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Bittersweet circumstances led to a Colombian couple’s knowledge of who was America’s first president.
Armando and Leonor Garzon both answered that question when they passed their citizenship exams Oct. 15, a little more than seven years after their son, Edgar, was murdered and robbed on a Jackson Heights street. They will be sworn in later this year.
“It was the dream of my son to be an American citizen, and when he died, I thought I could never become a citizen,” Leonor Garzon said through a translator. “It’s been a long seven years. We always wanted to have justice and we always wanted to know who killed our son.”
Armando, 74, and Leonor, 71, came to the United States in 2001 when they learned of their son’s murder. Ironically, what brought them to this country was also what jeopardized their chances of staying.
Edgar Garzon had filed a permanent residency request for his parents with the U.S. Department of Immigration and Naturalization Services. With his death, the application would likely have died, too.
But the crime attracted the attention of elected officials, who helped champion the Garzons’ efforts to stay.
U.S. Rep. Joseph Crowley (D−Jackson Heights) said he helped get the agency to consider Leonor’s sister, a California citizen, as a sponsor for the application.
“You’ll be the best sort of American citizens — those who weren’t born into it,” Crowley told them last Thursday in his office. He noted the couple said they had wanted to get their citizenship before Election Day, but it was not possible.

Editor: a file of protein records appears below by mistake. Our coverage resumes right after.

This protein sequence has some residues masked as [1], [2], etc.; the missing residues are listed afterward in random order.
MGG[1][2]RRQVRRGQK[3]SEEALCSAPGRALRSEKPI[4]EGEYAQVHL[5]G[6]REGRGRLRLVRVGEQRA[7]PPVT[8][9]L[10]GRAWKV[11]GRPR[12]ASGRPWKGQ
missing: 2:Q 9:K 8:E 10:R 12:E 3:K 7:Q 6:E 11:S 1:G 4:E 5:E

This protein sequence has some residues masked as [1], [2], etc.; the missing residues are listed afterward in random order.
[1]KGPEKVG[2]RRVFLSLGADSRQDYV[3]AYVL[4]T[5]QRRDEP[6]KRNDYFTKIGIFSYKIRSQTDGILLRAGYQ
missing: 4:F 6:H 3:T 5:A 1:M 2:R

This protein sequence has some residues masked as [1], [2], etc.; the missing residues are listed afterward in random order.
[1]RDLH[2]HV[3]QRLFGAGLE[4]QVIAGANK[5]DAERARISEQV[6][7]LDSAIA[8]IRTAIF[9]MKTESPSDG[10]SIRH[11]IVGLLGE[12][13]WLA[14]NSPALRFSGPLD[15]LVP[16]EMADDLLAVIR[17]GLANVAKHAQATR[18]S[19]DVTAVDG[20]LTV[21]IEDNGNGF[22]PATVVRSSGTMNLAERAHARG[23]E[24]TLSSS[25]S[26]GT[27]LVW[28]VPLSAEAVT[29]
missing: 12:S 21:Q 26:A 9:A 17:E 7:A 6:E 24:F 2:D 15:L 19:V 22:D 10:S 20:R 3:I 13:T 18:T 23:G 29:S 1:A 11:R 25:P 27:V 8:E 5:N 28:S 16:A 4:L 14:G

The murder happened Aug. 15, 2001 around 4 a.m. Edgar Garzon was walking home on 77th Street from Friends Tavern, a gay bar on Roosevelt Avenue, when he was punched in the head and robbed by John McGhee, Queens District Attorney Richard Brown said.
The attack fractured Garzon’s skull, Brown said. Garzon, a naturalized citizen who worked as a theater set designer, lapsed into a coma and died Sept. 4, 2001, at Elmhurst Hospital Center.
McGhee fled to England after the crime. He was arrested at Kennedy Airport in 2006 after being forced to leave England for lying on a citizenship application and convicted in Queens earlier this year. He is serving a term of 22 years to life in prison.
The murder prompted an outpouring of support from Jackson Heights’ gay community, including Democratic district leader Daniel Dromm, who helped the Garzons fight to stay in the United States.
“I will always stand by the side of the gay community here,” Leonor said, noting her son was proud to be gay.
Now Armando, a retired architect, and Leonor, a retired teacher, own an apartment in Jackson Heights. Leonor said she hopes to volunteer in the neighborhood teaching Latinos to read, speak and write proper Spanish.
“I have enough knowledge,” she said. “I can do it.”
Reach reporter Jeremy Walsh by e−mail at firstname.lastname@example.org or by phone at 718−229−0300, Ext. 154.
©2008 Community Newspaper Group
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